The Christmas or Bethleham Star Emerges After 400 Years or More

All sorts of Lunar and Solar eclipses and so much related to them this year and to polish them all with came last night, the year-end treat after centuries.

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What has become known as the “Christmas Star” or “Star of Bethlehem” – actually an especially bright planetary conjunction of Jupiter and Saturn – was visible in the night sky on Dec. 21, according to NASA scientists.

“You can imagine the solar system to be a racetrack, with each of the planets as a runner in their own lane and the Earth toward the center of the stadium,” said an expert astronomer in the Planetary Science Division at NASA Headquarters from the city of The White House. “From our vantage point, we’ll be able to be to see Jupiter on the inside lane, approaching Saturn all month and finally overtaking it on December 21.”

On Dec. 21, the two planets appeared so close that a small finger, at arm’s length will easily cover both planets in the sky, NASA said. In space, however, the two planets remain hundreds of millions of miles apart.

It’s been nearly 400 years since the planets passed this close to each other in the sky and nearly 800 years since the alignment of Saturn and Jupiter (the gaseous and dust planets) occurred at night.

Best ways to see the conjunction

The planets will be easy to see with the unaided eye by looking towards the SouthWest just after sunset.

For best viewing, NASA.gov suggests:

Finding a spot with an unobstructed view of the sky, such as a field or park. Jupiter and Saturn are bright, so they can be seen even from most cities.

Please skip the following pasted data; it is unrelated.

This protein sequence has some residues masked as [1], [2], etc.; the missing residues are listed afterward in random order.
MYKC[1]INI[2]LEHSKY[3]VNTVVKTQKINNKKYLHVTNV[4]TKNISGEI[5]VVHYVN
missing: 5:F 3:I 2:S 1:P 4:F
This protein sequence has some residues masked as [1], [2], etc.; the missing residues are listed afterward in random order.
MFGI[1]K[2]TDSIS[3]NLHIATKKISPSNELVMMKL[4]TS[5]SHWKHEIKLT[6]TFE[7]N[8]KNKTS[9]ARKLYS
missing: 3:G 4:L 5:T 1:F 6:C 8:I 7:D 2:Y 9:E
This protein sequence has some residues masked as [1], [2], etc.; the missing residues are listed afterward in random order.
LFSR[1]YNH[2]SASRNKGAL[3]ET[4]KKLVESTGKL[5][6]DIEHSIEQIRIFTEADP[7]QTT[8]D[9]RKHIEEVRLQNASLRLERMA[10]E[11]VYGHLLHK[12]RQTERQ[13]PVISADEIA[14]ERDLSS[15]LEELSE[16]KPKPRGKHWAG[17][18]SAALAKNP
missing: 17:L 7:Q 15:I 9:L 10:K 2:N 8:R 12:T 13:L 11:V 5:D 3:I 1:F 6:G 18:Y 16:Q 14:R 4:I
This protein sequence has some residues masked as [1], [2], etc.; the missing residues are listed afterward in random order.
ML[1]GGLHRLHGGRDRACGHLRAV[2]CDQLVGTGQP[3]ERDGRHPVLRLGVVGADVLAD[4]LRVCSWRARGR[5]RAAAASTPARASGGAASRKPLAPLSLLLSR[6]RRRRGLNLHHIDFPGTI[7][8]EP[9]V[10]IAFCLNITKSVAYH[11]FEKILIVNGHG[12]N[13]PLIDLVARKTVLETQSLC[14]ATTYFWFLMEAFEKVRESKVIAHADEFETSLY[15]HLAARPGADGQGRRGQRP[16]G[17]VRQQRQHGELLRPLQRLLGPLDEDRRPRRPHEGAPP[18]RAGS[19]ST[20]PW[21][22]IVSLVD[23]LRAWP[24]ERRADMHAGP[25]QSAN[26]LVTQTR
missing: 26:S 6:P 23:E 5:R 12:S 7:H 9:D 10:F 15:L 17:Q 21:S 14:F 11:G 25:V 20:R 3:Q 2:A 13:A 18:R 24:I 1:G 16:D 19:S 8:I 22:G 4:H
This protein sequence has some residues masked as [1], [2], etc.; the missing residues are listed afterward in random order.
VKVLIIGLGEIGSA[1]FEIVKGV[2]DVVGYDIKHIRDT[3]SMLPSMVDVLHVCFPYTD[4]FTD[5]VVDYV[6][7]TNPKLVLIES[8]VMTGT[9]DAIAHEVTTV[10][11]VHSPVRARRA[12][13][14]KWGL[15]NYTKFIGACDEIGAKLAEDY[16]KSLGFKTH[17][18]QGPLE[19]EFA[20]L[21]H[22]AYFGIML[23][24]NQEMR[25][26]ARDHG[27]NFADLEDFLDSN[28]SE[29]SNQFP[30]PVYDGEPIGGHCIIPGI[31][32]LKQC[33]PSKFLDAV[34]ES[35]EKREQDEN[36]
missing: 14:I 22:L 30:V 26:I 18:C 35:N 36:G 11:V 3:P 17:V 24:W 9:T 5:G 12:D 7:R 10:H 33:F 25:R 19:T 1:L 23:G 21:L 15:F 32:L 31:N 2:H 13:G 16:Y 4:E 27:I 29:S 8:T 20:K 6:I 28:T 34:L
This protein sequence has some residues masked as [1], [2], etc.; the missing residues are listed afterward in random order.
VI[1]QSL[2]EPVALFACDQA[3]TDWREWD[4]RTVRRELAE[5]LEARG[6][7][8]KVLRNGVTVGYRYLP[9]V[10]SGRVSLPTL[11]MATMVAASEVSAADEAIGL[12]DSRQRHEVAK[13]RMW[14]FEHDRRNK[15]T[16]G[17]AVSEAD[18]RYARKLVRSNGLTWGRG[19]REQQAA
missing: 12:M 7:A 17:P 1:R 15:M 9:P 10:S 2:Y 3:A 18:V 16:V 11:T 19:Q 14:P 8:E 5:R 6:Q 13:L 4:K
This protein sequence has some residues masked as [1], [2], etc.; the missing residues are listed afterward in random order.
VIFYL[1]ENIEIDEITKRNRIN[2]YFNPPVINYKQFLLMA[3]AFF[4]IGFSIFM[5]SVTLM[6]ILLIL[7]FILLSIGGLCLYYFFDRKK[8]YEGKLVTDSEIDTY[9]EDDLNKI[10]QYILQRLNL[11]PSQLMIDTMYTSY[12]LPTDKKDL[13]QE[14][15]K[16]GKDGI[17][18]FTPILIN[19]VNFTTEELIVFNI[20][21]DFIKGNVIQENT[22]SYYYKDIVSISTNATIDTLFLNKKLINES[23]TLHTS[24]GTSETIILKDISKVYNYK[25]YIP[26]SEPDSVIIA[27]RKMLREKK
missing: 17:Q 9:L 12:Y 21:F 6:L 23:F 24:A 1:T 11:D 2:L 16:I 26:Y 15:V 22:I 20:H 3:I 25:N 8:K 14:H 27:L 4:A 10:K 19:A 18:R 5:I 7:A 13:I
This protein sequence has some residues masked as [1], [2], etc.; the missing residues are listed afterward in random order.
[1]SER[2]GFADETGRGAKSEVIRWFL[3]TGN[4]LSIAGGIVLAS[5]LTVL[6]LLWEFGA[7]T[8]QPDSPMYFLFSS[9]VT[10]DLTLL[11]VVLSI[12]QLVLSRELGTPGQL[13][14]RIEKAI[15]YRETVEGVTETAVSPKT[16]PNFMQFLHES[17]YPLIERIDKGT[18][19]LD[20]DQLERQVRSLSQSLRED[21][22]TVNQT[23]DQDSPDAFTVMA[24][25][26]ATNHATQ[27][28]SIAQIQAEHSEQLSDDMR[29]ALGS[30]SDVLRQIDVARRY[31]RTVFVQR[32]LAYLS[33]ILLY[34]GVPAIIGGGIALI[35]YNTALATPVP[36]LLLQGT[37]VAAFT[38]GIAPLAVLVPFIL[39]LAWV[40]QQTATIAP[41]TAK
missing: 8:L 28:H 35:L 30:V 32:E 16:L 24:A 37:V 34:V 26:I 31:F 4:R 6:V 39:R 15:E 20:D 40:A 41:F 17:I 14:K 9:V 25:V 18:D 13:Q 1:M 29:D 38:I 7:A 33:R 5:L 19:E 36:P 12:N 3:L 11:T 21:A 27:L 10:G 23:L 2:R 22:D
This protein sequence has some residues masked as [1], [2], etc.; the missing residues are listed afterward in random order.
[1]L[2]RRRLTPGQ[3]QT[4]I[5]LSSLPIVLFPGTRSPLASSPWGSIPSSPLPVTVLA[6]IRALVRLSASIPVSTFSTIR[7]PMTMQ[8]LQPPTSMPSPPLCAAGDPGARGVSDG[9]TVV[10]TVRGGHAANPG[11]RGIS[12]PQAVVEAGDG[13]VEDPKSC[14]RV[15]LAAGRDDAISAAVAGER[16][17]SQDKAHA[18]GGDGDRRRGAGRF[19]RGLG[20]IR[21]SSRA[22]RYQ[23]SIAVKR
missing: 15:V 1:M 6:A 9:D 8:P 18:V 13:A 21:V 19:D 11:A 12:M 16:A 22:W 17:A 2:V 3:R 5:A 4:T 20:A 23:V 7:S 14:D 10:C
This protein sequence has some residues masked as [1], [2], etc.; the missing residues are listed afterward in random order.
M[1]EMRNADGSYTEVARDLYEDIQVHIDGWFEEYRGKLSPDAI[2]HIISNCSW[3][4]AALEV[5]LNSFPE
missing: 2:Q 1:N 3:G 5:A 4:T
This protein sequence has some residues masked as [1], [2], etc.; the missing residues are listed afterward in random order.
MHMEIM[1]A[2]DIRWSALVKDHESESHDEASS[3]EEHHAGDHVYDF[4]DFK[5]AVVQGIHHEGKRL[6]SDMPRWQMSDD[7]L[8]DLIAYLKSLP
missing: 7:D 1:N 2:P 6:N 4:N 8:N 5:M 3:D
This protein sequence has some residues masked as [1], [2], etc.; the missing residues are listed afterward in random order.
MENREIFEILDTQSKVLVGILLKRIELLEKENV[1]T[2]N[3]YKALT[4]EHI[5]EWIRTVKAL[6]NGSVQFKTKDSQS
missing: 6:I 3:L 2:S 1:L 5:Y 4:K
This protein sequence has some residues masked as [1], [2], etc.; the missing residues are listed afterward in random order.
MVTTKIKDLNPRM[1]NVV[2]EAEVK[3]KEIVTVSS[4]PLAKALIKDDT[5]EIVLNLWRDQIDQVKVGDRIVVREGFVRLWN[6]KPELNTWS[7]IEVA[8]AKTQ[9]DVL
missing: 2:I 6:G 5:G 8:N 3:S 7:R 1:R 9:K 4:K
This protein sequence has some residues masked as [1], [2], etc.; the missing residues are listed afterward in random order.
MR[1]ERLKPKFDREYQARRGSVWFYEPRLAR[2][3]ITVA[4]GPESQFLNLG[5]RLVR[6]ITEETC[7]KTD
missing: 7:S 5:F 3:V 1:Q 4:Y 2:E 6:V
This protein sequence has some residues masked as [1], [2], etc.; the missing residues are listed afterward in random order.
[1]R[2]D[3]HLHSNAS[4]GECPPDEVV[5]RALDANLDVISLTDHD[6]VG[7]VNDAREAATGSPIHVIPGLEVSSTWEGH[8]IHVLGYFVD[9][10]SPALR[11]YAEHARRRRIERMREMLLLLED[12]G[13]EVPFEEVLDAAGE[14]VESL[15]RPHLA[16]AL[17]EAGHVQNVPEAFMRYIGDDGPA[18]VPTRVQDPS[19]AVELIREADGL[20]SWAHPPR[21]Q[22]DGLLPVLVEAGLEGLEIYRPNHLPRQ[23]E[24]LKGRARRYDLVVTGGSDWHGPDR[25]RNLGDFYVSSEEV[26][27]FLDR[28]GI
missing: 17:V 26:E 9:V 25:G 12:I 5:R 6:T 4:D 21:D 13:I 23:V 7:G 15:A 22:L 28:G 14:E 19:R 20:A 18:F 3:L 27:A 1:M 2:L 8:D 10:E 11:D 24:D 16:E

An hour after sunset, look towards the SouthWestern sky. Jupiter will look like a bright star and be easily visible.

Saturn will be slightly fainter and will appear slightly above and to the left of Jupiter until Dec. 21, when Jupiter will overtake it and they will reverse positions in the sky.

The planets can be seen with the unaided eye, but if you have binoculars or a small telescope, you may be able to see Jupiter’s four large moons orbiting the giant planet.

The 2020 ‘Great Conjunction’ of Saturn and Jupiter is the closest these planets will appear in the sky since 1623 – just after Galileo first observed them with his telescope. They are easy to see without special equipment, and can be photographed easily on DSLR cameras and many cell phone cameras. Here are a few tips to keep in mind when photographing the sky during December.

General Tips

Jupiter and Saturn will appear brighter than nearly every star. They can be seen easily from large cities, and dark sites.

Jupiter and Saturn are bright enough that you don’t necessarily need to go to a dark site to take compelling photos of them. If you have a clear view toward the southwest, you have the chance to take some great photos.

Think about composition. Jupiter and Saturn will just appear as points of light. To make your photo more interesting, try to frame the planets with something – the silhouette of a tree, an outdoor landscape, the arch of a building, or even a neon sign.